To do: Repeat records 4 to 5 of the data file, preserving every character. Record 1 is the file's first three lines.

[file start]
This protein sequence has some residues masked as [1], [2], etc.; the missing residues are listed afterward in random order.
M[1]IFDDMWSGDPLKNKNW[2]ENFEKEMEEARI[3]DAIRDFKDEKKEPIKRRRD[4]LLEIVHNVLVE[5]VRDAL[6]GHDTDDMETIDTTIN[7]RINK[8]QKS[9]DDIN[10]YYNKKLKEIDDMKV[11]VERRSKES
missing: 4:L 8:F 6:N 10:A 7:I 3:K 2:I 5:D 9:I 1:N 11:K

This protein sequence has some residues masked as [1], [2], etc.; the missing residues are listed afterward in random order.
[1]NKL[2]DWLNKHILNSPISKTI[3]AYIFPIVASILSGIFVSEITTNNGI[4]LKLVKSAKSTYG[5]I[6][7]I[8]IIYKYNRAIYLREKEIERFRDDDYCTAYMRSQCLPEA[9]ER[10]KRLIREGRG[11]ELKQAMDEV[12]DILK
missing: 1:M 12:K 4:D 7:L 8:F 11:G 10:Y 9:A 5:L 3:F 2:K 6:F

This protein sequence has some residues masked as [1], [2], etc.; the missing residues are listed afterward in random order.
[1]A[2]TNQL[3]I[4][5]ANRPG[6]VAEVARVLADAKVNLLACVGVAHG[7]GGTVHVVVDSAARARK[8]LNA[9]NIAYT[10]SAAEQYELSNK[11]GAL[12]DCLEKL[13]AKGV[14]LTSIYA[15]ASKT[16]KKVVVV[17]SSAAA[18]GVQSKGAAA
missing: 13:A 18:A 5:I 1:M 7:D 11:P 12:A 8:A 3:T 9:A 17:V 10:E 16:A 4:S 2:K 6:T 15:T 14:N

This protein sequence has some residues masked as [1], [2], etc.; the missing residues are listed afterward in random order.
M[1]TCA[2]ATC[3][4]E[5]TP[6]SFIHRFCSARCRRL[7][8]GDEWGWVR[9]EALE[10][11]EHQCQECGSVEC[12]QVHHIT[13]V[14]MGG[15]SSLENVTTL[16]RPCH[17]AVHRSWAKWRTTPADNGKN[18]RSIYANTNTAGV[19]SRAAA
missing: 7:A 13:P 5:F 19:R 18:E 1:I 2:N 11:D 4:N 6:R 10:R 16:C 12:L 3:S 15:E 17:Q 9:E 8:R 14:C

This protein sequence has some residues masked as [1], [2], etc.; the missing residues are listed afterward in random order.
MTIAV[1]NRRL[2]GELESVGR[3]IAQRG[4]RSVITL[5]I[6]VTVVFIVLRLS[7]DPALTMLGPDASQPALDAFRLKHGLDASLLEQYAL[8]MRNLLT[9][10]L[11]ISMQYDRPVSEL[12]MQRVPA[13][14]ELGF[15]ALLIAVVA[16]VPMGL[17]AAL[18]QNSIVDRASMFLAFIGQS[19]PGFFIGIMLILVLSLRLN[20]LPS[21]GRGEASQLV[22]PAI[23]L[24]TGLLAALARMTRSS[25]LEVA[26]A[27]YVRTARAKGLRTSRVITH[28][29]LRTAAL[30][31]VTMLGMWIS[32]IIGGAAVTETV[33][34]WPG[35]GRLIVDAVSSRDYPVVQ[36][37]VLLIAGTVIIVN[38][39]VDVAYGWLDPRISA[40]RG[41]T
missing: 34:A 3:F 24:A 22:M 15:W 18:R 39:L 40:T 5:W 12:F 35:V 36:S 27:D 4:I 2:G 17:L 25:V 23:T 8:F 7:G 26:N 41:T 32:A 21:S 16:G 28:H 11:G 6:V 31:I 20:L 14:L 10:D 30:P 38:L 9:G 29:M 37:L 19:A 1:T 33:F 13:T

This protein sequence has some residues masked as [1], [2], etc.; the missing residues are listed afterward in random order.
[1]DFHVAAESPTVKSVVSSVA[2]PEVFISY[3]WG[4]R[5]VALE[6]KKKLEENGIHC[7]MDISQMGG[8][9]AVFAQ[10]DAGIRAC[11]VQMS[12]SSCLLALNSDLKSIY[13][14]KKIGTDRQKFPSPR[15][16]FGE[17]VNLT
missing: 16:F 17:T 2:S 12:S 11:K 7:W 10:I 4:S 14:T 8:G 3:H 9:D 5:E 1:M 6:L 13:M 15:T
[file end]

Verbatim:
This protein sequence has some residues masked as [1], [2], etc.; the missing residues are listed afterward in random order.
M[1]TCA[2]ATC[3][4]E[5]TP[6]SFIHRFCSARCRRL[7][8]GDEWGWVR[9]EALE[10][11]EHQCQECGSVEC[12]QVHHIT[13]V[14]MGG[15]SSLENVTTL[16]RPCH[17]AVHRSWAKWRTTPADNGKN[18]RSIYANTNTAGV[19]SRAAA
missing: 7:A 13:P 5:F 19:R 18:E 1:I 2:N 11:D 4:N 6:R 10:R 16:C 12:L 3:S 15:E 17:Q 9:E 8:R 14:C

This protein sequence has some residues masked as [1], [2], etc.; the missing residues are listed afterward in random order.
MTIAV[1]NRRL[2]GELESVGR[3]IAQRG[4]RSVITL[5]I[6]VTVVFIVLRLS[7]DPALTMLGPDASQPALDAFRLKHGLDASLLEQYAL[8]MRNLLT[9][10]L[11]ISMQYDRPVSEL[12]MQRVPA[13][14]ELGF[15]ALLIAVVA[16]VPMGL[17]AAL[18]QNSIVDRASMFLAFIGQS[19]PGFFIGIMLILVLSLRLN[20]LPS[21]GRGEASQLV[22]PAI[23]L[24]TGLLAALARMTRSS[25]LEVA[26]A[27]YVRTARAKGLRTSRVITH[28][29]LRTAAL[30][31]VTMLGMWIS[32]IIGGAAVTETV[33][34]WPG[35]GRLIVDAVSSRDYPVVQ[36][37]VLLIAGTVIIVN[38][39]VDVAYGWLDPRISA[40]RG[41]T
missing: 34:A 3:F 24:A 22:M 15:W 18:R 39:L 40:T 5:W 12:F 35:V 36:S 27:D 4:I 2:G 17:L 25:V 23:T 8:F 7:G 26:N 41:T 32:A 21:S 16:G 28:H 11:G 6:V 31:I 20:L 14:L 10:D 30:P 38:L 9:G 29:M 37:L 19:A 1:T 33:F 13:T